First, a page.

List of core concepts of AMQP:
  • Broker: This is a middleware application that can receive messages produced by publishers and deliver them to consumers or to another broker.
  • Virtual host: This is a virtual division in a broker that allows the segregation of publishers, consumers, and all the AMQP constructs they depend upon, usually for security reasons (such as multitenancy).
  • Connection: This is a physical network (TCP) connection between a publisher/consumer and a broker. The connection only closes on client disconnection or in the case of a network or broker failure.
  • Channel: This is a logical connection between a publisher/consumer and a broker. Multiple channels can be established within a single connection. Channels allow the isolation of the interaction between a particular client and broker so that they don't interfere with each other. This happens without opening costly individual TCP connections. A channel can close when a protocol error occurs.
  • Exchange: This is the initial destination for all published messages and the entity in charge of applying routing rules for these messages to reach their destinations. Routing rules include the following: direct (point-to-point), topic (publish-subscribe) and fanout (multicast).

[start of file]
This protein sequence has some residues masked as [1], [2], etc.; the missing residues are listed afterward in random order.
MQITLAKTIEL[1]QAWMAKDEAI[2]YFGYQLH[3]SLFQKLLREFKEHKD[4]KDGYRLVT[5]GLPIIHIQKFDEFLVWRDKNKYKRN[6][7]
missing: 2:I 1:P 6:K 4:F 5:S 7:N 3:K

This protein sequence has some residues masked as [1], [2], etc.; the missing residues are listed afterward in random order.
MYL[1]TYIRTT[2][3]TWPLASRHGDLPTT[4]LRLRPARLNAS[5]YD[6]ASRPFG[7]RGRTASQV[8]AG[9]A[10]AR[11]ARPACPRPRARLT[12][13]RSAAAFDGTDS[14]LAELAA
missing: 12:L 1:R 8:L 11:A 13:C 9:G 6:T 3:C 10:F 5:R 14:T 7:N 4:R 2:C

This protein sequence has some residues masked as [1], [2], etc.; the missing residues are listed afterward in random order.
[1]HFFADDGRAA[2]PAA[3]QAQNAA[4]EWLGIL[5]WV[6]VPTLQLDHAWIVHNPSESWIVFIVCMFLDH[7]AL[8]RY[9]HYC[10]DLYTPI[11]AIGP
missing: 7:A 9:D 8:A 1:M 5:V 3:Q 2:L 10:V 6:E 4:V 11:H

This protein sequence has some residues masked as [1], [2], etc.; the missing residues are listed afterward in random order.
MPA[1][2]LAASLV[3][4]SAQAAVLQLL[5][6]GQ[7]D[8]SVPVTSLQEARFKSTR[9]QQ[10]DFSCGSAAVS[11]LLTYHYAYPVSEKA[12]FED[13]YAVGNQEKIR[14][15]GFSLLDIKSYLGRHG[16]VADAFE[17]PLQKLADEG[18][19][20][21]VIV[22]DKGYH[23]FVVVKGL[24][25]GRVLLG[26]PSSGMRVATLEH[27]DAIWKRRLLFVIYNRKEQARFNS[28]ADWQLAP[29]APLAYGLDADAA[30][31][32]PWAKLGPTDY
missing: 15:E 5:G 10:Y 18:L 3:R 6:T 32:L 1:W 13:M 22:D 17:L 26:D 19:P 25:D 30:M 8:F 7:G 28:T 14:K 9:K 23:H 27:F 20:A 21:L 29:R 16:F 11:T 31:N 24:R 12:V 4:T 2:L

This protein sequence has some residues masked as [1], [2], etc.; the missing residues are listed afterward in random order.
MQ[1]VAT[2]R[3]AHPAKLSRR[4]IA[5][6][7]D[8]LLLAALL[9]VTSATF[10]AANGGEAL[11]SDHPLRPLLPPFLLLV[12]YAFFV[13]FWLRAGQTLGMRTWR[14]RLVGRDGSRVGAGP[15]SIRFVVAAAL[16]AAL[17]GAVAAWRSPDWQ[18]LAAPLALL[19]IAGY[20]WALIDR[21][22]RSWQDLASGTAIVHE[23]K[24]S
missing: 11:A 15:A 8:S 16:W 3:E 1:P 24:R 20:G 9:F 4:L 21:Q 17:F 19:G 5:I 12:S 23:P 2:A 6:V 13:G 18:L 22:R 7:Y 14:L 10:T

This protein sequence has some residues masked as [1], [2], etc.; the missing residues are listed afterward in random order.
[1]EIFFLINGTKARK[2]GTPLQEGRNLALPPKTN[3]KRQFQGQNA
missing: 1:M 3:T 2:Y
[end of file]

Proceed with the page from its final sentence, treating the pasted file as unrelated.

• Queue: This is the final destination for messages ready to be consumed. A single message can be copied and can reach multiple queues if the exchange's routing rule says so.
  • Binding: This is a virtual connection between an exchange and a queue that enables messages to flow from the former to the latter. A routing key can be associated with a binding in relation to the exchange routing rule.

Comparison of some main features between AMQP and another protocols:
  • Java Message Service (JMS): Unlike AMQP, this only defines the wire protocol for a Java programming interface and not messages. As such, JMS is not interoperable and only works when compatible clients and brokers are used. Moreover, unlike AMQP, it does not define the commands necessary to completely configure messaging routes, leaving too much room for vendorspecific approaches. Finally, in JMS, message producers target a particular destination (queue or topic), meaning the clients need to know about the target topology. In AMQP, the routing logic is encapsulated in exchanges, sparing the publishers from this knowledge.
  • MQ Telemetry Transport (MQTT): This is an extremely lightweight message-queuing protocol. MQTT focuses only on the publish-subscribe model. Like AMQP, it is interoperable and is very well suited for massive deployments in embedded systems. Like AMQP, it relies on a broker for subscription management and message routing. RabbitMQ can speak the MQTT protocol—thanks to an extension.
  • ØMQ (also known as ZeroMQ): This offers messaging semantics without the need for a centralized broker (but without the persistence and delivery guarantees that a broker provides). At its core, it is an interoperable networking library. Implemented in many languages, it's a tool of choice for the construction of high-performance and highly-available distributed systems.
  • Process inboxes: Programming languages and platforms such as Erlang or Akka offer messaging semantics too. They rely on a clustering technology to distribute messages between processes or actors. Since they are embedded in the hosting applications, they are not designed for interoperability.